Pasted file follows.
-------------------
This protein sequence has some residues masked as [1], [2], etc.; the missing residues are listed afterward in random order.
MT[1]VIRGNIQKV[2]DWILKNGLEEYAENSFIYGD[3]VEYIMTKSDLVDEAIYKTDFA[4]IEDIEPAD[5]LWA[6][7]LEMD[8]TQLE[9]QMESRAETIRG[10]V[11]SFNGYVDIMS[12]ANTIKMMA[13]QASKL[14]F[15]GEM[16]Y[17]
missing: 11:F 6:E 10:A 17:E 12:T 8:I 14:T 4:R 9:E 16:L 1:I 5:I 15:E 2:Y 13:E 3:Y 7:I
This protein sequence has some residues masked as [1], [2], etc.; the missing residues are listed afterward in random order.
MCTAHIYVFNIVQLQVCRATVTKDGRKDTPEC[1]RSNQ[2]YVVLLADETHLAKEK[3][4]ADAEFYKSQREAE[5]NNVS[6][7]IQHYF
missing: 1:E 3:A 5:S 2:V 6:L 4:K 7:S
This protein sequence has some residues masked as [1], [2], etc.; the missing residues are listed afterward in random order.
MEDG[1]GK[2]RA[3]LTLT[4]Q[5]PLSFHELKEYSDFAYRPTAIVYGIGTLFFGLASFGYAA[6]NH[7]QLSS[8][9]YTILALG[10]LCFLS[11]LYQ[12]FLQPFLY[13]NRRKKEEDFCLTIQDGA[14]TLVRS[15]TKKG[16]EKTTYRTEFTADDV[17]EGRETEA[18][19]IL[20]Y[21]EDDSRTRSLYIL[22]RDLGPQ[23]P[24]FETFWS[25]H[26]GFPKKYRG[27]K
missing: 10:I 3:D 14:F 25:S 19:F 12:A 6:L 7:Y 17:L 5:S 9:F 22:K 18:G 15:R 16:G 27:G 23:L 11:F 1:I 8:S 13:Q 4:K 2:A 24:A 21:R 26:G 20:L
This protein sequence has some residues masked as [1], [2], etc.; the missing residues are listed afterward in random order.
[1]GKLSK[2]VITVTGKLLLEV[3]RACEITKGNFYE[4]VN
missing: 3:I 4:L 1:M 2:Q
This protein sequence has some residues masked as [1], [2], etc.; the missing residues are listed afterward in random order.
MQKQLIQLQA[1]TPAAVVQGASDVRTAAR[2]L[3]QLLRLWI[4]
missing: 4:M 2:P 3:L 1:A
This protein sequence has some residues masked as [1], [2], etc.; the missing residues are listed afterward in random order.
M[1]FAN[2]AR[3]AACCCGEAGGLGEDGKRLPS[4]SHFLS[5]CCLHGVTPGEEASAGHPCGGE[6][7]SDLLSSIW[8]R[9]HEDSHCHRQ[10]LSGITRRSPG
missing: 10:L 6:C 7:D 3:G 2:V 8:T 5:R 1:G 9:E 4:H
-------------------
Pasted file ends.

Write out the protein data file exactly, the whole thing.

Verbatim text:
This protein sequence has some residues masked as [1], [2], etc.; the missing residues are listed afterward in random order.
MT[1]VIRGNIQKV[2]DWILKNGLEEYAENSFIYGD[3]VEYIMTKSDLVDEAIYKTDFA[4]IEDIEPAD[5]LWA[6][7]LEMD[8]TQLE[9]QMESRAETIRG[10]V[11]SFNGYVDIMS[12]ANTIKMMA[13]QASKL[14]F[15]GEM[16]Y[17]
missing: 11:F 6:E 10:A 17:E 12:T 8:I 14:T 4:R 9:E 16:L 1:I 5:I 15:E 2:Y 13:E 3:Y 7:I
This protein sequence has some residues masked as [1], [2], etc.; the missing residues are listed afterward in random order.
MCTAHIYVFNIVQLQVCRATVTKDGRKDTPEC[1]RSNQ[2]YVVLLADETHLAKEK[3][4]ADAEFYKSQREAE[5]NNVS[6][7]IQHYF
missing: 1:E 3:A 5:S 2:V 6:L 4:K 7:S
This protein sequence has some residues masked as [1], [2], etc.; the missing residues are listed afterward in random order.
MEDG[1]GK[2]RA[3]LTLT[4]Q[5]PLSFHELKEYSDFAYRPTAIVYGIGTLFFGLASFGYAA[6]NH[7]QLSS[8][9]YTILALG[10]LCFLS[11]LYQ[12]FLQPFLY[13]NRRKKEEDFCLTIQDGA[14]TLVRS[15]TKKG[16]EKTTYRTEFTADDV[17]EGRETEA[18][19]IL[20]Y[21]EDDSRTRSLYIL[22]RDLGPQ[23]P[24]FETFWS[25]H[26]GFPKKYRG[27]K
missing: 10:I 3:D 14:F 25:S 19:F 12:A 6:L 7:Y 17:L 5:S 9:F 22:K 18:G 15:R 16:G 27:G 23:L 11:F 1:I 8:S 13:Q 4:K 2:A 24:A 21:R 26:G 20:L
This protein sequence has some residues masked as [1], [2], etc.; the missing residues are listed afterward in random order.
[1]GKLSK[2]VITVTGKLLLEV[3]RACEITKGNFYE[4]VN
missing: 3:I 4:L 1:M 2:Q
This protein sequence has some residues masked as [1], [2], etc.; the missing residues are listed afterward in random order.
MQKQLIQLQA[1]TPAAVVQGASDVRTAAR[2]L[3]QLLRLWI[4]
missing: 4:M 2:P 3:L 1:A
This protein sequence has some residues masked as [1], [2], etc.; the missing residues are listed afterward in random order.
M[1]FAN[2]AR[3]AACCCGEAGGLGEDGKRLPS[4]SHFLS[5]CCLHGVTPGEEASAGHPCGGE[6][7]SDLLSSIW[8]R[9]HEDSHCHRQ[10]LSGITRRSPG
missing: 10:L 6:C 7:D 3:G 2:V 8:T 5:R 1:G 9:E 4:H